Andrew Cuomo has learned nothing about sexual harassment
The former governor still doesn’t seem overly familiar with harassment law in New York.
Half a year after his resignation amid multiple sexual harassment allegations, former Gov. Andrew Cuomo has come to rely on a single fact he claims vindicates him. Five different district attorneys weighed bringing sexual misconduct charges against him, but ultimately none did. He repeated the line on Thursday when he spoke to clergy and congregants at a South Bronx church. “How can you have a report that says 11 cases (of sexual harassment), and then it goes through law enforcement and they find no cases?” Cuomo asked attendees. “It was a fraud.”
But sexual harassment is not a criminal offense. So Cuomo’s claim that the lack of criminal charges against him proves he didn’t harass anyone rings false – and is besides the point anway. Yet when confronted with this fact on Thursday, the former governor – who has a habit of mischaracterizing sexual harassment laws he signed into law – incorrectly asserted that sexual harassment is both criminal and civil, evidence that Cuomo still misunderstands laws he signed.
In New York – and across the country – sexual harassment represents a civil offense that requires the alleged victim to pursue damages. In 2019, Cuomo signed landmark legislation making it easier to prove harassment, changing the standard from behavior that is “severe or pervasive” to more than a “petty slight or inconvenience.” Under the old standard, even conduct that one could easily consider harassment often did not qualify.
Multiple women have accused Cuomo of harassment under that new standard, and many have said they plan to sue him over the alleged behavior and retaliation. Aside from the report from the state attorney general and the Assembly impeachment probe – both which Cuomo disregards as political hits – that found he sexually harassed women, independent harassment law experts have concluded also that his behavior constitutes harassment under the very law he signed.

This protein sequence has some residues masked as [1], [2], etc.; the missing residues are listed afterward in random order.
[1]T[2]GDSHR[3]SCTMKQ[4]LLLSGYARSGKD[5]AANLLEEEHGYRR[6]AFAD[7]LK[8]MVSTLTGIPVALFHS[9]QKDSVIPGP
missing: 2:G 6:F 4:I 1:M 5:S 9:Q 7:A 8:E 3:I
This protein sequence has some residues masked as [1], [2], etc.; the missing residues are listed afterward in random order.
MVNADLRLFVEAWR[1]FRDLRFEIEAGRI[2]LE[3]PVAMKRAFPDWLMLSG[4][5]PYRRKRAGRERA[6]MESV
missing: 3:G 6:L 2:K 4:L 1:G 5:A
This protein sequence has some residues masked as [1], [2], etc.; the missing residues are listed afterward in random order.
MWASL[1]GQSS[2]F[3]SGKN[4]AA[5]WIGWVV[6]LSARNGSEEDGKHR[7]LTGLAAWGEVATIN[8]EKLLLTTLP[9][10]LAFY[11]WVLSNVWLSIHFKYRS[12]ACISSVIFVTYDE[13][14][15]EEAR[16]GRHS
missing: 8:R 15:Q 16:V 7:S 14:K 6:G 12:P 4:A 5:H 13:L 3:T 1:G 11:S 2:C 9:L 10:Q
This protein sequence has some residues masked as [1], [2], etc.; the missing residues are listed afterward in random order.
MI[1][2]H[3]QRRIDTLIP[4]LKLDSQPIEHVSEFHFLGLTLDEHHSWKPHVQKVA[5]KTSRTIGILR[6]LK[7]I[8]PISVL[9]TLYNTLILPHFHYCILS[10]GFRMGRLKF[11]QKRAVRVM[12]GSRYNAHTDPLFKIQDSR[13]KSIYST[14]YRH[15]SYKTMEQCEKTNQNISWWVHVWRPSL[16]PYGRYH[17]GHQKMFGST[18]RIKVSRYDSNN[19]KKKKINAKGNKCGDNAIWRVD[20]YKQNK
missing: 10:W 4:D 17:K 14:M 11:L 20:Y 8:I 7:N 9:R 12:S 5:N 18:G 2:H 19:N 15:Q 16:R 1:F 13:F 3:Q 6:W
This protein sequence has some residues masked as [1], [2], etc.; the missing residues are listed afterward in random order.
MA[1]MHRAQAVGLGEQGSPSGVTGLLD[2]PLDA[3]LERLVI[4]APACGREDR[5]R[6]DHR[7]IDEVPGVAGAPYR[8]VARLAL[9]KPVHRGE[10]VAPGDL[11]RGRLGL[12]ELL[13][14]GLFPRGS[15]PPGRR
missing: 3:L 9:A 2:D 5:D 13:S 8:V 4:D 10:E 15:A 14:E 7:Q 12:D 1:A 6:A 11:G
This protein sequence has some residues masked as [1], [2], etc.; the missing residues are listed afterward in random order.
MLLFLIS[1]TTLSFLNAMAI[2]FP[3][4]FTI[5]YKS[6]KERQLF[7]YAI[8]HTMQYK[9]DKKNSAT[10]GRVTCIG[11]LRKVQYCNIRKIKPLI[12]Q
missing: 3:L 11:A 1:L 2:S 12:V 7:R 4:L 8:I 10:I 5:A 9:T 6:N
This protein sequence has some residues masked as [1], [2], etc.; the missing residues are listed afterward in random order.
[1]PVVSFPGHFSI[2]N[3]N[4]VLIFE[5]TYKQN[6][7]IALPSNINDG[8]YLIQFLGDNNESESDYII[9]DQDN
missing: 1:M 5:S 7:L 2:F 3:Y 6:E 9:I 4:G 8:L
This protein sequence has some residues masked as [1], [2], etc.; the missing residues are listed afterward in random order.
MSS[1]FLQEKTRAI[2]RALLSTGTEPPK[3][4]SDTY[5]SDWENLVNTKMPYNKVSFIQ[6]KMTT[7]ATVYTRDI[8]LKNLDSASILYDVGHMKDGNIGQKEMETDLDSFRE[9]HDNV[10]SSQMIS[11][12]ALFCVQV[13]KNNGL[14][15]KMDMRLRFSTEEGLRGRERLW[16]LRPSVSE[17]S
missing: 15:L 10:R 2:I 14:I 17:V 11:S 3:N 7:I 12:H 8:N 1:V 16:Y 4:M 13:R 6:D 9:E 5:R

The most serious criminal offense the former governor potentially committed was forcible touching, a misdemeanor sexual assault charge the Albany district attorney ultimately dropped. Although he and four other county district attorneys did not bring Cuomo to court, that does not preclude women still bringing civil lawsuits and the former governor facing civil penalties. And the prosecutors Cuomo claims vindicated him all said they found the allegations made against him credible even if they couldn’t bring charges.
Although New York has made strides in recent years with regards to strengthening its sexual harassment laws, bills that would criminalize the behavior have never passed. One piece of legislation from Assembly Member Rebecca Seawright would make sexual harassment a Class A misdemeanor, although the change would only apply to state lawmakers and would not have impacted Cuomo had it become law. The bill keeps the definition of harassment in line with the civil definition.
Another bill, sponsored by state Sen. Alessandra Biaggi and Assembly Member Yuh-Line Niou, would create a crminal charge of sexual harassment as well that would apply to everyone. But it’s more restrictive in that it focuses on physical contact like slapping, kicking or shoving someone for sexual gratification. This particular bill came about in the wake of allegations of intimate partner violence against former state Attorney General Eric Schneiderman.
It’s possible that the former governor conflated the potential criminal charges with others that could come from alleged sexual harassment if the behavior rises to the level of a criminal offense rather than simply not knowing state law. But it’s not the first time the Cuomo got sexual harassment law wrong. Before he resigned, he seemed to contradict the law he signed that changed the definition of harassment to make it less restrictive when pressed about apologies he made for making women ``uncomfortable.” A spokesperson for Cuomo did not immediately return a request for clarification about the legal mistake he made, though an explanation wouldn’t change much for many politicians and New Yorkers who would prefer Cuomo fade out of public view.
“Serial abusers should have no place in New York politics,” lieutenant governor candidate Ana Maria Archila said in a statement after the former governor’s church appearance. “Cuomo has refused to accept an ounce of responsibility for his action.”
NEXT STORY: Black and Latino faith leaders are key to any Cuomo comeback